On 30 May 1961, Trujillo was shot and killed when his blue 1957 Chevrolet Bel Air was ambushed on a road outside the Dominican capital.[59] He was the victim of an ambush plotted by a number of men, including General Juan Tomás Díaz, Pedro Livio Cedeño, Antonio de la Maza, Amado García Guerrero and General Antonio Imbert Barrera.[60]


The plotters failed to take control, as the later-executed General José René Román Fernandez ("Pupo Román") betrayed his co-conspirators by his inactivity, and contingency plans had not been made.[61] On the other side, Johnny Abbes, Roberto Figueroa Carrión, and the Trujillo family put the SIM to work to hunt the members of the plot and brought back Ramfis Trujillo from Paris to step into his father's shoes. The response by the SIM was swift and brutal. Hundreds of suspects were detained, many tortured. On 18 November the last executions took place when six of the conspirators were executed in the "Hacienda María Massacre".[62] Imbert was the only one of the seven assassins who survived the manhunt.[63] A co-conspirator named Luis Amiama Tio also survived.[citation needed]

US President John F. Kennedy learned of Trujillo's death during a diplomatic meeting with French President Charles de Gaulle.[64]

Trujillo's funeral was that of a statesman with the long procession ending in his hometown of San Cristóbal, where his body was first buried. Dominican President Joaquín Balaguer gave the eulogy. The efforts of the Trujillo family to keep control of the country ultimately failed. The military uprising on 19 November of the Rebellion of the Pilots and the threat of US intervention set the final stage and ended the Trujillo regime.[65] Ramfis tried to flee with his father's body aboard his boat Angelita, but was turned back. Balaguer allowed Ramfis to leave the country and to take his father's body to Paris. There, the remains were interred in the Cimetière du Père Lachaise on 14 August 1964, and six years later moved to Spain, to the Mingorrubio Cemetery in El Pardo on the north side of Madrid.[66]

United States' involvement[edit]

The role of the United States' Central Intelligence Agency in the killing has been debated. Imbert insisted that the plotters acted on their own.[63] However, Trujillo was certainly assassinated with weapons supplied by the CIA.[67][63][68] In a 1975 report to the Deputy Attorney General of the United States, CIA officials described the agency as having "no active part" in the assassination and only a "faint connection" with the groups that planned the killing.[69]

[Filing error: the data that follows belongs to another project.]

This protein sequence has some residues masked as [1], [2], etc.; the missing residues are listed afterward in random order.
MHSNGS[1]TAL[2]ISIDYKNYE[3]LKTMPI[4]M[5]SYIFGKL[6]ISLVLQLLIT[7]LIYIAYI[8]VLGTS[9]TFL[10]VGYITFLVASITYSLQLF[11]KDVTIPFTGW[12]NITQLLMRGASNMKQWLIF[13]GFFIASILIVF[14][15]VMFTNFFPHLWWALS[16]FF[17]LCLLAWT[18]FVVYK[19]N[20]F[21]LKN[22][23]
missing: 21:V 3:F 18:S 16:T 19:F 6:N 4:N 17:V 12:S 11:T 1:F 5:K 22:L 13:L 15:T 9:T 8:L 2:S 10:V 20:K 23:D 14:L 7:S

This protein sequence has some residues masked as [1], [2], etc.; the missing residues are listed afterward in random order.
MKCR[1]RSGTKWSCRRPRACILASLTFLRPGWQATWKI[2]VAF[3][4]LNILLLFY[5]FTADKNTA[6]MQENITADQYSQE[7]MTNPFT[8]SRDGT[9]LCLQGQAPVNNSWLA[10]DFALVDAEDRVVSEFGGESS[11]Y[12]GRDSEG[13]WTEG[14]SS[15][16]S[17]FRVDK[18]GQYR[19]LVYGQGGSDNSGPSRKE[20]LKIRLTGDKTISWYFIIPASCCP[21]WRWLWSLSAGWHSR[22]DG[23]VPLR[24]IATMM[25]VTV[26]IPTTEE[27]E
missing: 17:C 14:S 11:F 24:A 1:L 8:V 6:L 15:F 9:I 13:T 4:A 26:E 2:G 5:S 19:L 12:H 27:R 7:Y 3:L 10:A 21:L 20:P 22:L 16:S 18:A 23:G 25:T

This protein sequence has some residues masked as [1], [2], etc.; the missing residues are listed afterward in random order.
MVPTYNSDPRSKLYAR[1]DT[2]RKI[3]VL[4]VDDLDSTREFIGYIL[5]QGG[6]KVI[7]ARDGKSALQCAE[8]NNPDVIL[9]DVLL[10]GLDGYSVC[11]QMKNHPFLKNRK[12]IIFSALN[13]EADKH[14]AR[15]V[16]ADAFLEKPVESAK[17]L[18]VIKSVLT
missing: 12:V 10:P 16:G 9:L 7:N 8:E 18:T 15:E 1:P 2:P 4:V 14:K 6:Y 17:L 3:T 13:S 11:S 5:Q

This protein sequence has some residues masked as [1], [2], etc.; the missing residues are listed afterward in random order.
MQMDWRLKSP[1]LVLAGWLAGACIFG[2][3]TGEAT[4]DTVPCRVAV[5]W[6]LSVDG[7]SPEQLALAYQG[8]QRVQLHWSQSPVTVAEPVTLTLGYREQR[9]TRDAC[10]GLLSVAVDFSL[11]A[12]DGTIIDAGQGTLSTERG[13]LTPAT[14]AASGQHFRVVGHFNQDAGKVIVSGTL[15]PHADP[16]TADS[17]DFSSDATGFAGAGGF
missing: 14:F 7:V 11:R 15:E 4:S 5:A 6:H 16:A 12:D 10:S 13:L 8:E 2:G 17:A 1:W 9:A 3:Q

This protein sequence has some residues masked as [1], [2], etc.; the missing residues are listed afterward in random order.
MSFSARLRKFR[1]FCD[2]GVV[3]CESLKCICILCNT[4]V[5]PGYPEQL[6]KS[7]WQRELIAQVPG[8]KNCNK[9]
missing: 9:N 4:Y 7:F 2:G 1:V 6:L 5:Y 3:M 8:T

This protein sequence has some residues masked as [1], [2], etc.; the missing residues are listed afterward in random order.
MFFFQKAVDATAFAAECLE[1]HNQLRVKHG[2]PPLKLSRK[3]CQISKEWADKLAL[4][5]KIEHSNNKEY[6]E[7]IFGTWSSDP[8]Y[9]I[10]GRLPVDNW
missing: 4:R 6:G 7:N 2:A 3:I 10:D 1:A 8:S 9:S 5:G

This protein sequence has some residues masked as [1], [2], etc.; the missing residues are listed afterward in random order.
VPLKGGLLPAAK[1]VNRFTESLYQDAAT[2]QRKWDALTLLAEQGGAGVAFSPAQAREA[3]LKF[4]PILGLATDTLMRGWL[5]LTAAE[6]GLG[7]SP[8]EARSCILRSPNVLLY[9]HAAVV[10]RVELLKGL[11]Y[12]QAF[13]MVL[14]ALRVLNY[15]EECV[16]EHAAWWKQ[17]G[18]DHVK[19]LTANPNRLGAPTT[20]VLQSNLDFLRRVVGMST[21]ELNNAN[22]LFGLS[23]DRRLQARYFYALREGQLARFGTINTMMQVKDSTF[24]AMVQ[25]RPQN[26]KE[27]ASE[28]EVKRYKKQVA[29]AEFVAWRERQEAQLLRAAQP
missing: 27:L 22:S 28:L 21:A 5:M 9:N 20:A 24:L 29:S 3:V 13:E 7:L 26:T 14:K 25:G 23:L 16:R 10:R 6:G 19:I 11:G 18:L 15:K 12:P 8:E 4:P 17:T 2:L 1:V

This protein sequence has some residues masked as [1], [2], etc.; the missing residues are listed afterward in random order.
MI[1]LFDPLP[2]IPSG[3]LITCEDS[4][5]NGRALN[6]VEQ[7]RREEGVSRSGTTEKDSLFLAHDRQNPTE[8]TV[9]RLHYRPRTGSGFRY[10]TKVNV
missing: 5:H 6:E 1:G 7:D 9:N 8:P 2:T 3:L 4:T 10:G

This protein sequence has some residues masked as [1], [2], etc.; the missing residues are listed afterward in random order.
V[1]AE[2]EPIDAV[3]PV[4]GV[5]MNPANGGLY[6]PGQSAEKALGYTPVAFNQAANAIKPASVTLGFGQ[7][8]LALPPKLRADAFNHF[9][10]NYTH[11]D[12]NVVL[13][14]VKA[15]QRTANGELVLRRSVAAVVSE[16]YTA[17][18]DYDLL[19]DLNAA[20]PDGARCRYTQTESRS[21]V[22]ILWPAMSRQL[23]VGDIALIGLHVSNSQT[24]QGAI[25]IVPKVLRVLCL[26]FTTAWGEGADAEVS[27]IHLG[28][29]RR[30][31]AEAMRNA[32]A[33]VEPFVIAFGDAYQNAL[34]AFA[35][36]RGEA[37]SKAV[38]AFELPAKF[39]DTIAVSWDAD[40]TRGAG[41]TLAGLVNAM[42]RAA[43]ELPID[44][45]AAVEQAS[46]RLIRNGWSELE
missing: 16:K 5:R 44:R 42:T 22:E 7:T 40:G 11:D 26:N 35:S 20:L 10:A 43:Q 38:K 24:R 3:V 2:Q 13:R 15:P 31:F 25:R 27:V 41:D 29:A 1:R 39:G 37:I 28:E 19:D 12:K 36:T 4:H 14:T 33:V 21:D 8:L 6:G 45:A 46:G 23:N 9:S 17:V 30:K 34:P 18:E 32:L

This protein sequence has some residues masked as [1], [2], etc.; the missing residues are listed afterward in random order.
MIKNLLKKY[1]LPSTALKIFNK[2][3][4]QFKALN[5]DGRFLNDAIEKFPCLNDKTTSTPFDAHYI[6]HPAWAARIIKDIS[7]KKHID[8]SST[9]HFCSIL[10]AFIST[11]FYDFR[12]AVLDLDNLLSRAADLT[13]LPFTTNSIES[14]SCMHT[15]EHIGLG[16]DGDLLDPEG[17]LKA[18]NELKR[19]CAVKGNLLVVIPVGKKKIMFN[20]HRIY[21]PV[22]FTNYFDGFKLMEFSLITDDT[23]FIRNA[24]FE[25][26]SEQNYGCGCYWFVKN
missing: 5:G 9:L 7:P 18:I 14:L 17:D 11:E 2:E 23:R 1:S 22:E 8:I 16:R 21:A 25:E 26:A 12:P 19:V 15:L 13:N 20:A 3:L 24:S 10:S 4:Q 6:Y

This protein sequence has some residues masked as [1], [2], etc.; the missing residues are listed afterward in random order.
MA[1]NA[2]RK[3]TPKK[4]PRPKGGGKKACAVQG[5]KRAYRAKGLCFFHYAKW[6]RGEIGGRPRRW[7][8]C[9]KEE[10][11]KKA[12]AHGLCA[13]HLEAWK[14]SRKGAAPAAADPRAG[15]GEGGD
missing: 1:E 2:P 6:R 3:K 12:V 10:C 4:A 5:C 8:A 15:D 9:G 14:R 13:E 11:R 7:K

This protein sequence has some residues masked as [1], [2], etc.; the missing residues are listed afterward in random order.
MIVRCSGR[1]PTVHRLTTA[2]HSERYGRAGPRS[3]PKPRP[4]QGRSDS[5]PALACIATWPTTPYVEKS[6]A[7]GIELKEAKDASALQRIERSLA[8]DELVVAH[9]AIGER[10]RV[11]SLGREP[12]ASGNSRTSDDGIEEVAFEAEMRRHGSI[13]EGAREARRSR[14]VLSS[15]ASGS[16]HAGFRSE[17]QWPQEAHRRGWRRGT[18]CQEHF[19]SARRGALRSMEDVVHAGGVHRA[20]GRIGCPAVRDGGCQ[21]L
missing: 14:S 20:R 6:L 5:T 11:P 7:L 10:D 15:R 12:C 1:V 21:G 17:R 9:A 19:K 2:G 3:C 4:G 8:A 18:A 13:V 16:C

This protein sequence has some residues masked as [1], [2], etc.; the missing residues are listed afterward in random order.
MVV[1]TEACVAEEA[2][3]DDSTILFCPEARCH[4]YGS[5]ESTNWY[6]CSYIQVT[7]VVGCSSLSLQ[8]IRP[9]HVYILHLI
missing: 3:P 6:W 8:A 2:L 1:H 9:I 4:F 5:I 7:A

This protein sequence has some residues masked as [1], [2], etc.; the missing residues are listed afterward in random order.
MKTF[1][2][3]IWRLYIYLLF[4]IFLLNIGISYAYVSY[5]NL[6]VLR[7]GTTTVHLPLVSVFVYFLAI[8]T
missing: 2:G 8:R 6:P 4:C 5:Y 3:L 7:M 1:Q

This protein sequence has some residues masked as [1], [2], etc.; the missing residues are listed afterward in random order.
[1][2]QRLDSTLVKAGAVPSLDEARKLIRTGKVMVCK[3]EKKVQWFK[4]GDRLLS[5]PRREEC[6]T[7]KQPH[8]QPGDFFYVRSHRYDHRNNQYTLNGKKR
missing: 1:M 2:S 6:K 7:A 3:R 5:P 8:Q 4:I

US involvement appears to go deeper than supplying weapons. In the 1950s, the CIA gave José Figueres Ferrer money to publish a political journal, Combate and to found a left-wing school for Latin American opposition leaders.[70] Funds passed from a shell foundation to the Jacob Merrill Kaplan Fund; then to the Institute of International Labor Research (IILR) headed by Norman Thomas, six-time US presidential candidate for the Socialist Party of America; and finally to Figueres, Sacha Volman, and Juan Bosch.[71][70][68] Sacha Volman, treasurer of the IILR, was a CIA agent.[70]

Cord Meyer was a CIA official responsible for manipulating international groups.[70] He used the contacts with Bosch, Volman, and Figueres for a new purpose, as the United States moved to rally the Western Hemisphere against Cuba's Fidel Castro, Trujillo had become expendable.[70] Dissidents inside the Dominican Republic argued that assassination was the only certain way to remove Trujillo.[70]

According to Chester Bowles, the Undersecretary of State, internal Department of State discussions in 1961 on the topic were vigorous.[72] Richard N. Goodwin, Assistant Special Counsel to the President, who had direct contacts with the rebel alliance, argued for intervention against Trujillo.[72] Quoting Bowles directly: The next morning I learned that in spite of the clear decision against having the dissident group request our assistance Dick Goodwin following the meeting sent a cable to CIA people in the Dominican Republic without checking with State or CIA; indeed, with the protest of the Department of State. The cable directed the CIA people in the Dominican Republic to get this request at any cost. When Allen Dulles found this out the next morning, he withdrew the order. We later discovered it had already been carried out.[72]

An internal CIA memorandum states that a 1973 Office of Inspector General investigation into the murder disclosed "quite extensive Agency involvement with the plotters." The CIA described its role in "changing" the government of the Dominican Republic "as a 'success' in that it assisted in moving the Dominican Republic from a totalitarian dictatorship to a Western-style democracy."[73][70]

Juan Bosch, the earlier recipient of CIA funding, was elected president of the Dominican Republic in 1962 and was deposed in 1963.[71]

Even after the death of Trujillo, the unusual events continued. In November 1961, Mexican police found a corpse they identified as Luis Melchior Vidal Jr., godson of Trujillo.[68] Vidal was the unofficial business agent of the Dominican Republic while Trujillo was in power.[68] Under the cover of the American Sucrose Company and the Paint Company of America, Vidal had teamed up with the US-American Joel David Kaplan to operate as arms merchants for the CIA.[68]